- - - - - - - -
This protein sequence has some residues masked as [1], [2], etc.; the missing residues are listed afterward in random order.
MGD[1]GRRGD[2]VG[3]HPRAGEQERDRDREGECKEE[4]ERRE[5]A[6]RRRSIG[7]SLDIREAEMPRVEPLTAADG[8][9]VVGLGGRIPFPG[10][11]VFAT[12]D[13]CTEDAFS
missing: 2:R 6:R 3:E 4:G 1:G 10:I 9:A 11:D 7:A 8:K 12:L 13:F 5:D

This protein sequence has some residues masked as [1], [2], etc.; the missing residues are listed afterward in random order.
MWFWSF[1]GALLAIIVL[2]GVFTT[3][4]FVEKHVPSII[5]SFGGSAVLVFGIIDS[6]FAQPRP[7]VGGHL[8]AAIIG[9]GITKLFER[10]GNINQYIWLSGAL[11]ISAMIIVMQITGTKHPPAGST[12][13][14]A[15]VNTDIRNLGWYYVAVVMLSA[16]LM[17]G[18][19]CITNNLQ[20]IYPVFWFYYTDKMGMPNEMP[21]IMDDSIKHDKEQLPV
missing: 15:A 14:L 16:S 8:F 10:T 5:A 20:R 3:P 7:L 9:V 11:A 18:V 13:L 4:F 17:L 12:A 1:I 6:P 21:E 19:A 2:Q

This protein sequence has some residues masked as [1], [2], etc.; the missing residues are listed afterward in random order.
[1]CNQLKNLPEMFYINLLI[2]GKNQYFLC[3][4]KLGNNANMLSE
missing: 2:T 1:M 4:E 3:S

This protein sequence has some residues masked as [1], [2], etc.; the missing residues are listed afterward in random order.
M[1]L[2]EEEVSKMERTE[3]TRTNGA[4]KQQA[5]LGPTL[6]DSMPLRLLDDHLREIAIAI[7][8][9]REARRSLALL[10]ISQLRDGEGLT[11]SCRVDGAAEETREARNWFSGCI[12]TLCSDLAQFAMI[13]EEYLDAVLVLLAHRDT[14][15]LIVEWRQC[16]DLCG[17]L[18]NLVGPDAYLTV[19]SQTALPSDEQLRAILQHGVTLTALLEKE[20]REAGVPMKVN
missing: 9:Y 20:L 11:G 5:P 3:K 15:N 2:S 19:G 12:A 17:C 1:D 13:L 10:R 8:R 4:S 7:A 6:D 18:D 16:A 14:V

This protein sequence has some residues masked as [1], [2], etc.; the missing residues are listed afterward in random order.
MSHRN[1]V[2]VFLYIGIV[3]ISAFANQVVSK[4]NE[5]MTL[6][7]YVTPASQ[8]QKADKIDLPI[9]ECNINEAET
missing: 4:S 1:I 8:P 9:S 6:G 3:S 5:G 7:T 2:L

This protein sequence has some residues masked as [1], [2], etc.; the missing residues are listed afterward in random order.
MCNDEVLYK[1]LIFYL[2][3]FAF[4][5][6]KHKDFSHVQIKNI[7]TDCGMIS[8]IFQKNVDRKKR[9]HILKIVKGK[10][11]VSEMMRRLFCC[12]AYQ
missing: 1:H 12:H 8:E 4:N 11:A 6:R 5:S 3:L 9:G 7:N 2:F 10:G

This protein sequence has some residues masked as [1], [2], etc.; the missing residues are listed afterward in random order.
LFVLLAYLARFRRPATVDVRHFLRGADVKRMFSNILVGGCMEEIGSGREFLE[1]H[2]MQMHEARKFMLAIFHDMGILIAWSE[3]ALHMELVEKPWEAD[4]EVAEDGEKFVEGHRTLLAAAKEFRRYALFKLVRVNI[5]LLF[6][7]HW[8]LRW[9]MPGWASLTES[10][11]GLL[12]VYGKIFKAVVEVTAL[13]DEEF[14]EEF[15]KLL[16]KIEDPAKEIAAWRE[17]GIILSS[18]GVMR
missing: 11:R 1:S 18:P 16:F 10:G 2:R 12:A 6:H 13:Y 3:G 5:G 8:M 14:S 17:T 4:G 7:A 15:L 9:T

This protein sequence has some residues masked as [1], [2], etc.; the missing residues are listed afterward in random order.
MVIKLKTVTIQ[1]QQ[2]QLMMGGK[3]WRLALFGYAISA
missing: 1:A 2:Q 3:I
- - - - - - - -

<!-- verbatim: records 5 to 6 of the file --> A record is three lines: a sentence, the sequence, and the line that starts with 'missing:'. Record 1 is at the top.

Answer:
This protein sequence has some residues masked as [1], [2], etc.; the missing residues are listed afterward in random order.
MSHRN[1]V[2]VFLYIGIV[3]ISAFANQVVSK[4]NE[5]MTL[6][7]YVTPASQ[8]QKADKIDLPI[9]ECNINEAET
missing: 4:S 1:I 8:P 9:S 6:G 3:S 5:G 7:T 2:L

This protein sequence has some residues masked as [1], [2], etc.; the missing residues are listed afterward in random order.
MCNDEVLYK[1]LIFYL[2][3]FAF[4][5][6]KHKDFSHVQIKNI[7]TDCGMIS[8]IFQKNVDRKKR[9]HILKIVKGK[10][11]VSEMMRRLFCC[12]AYQ
missing: 1:H 12:H 8:E 4:N 11:A 6:R 5:S 3:L 9:G 7:N 2:F 10:G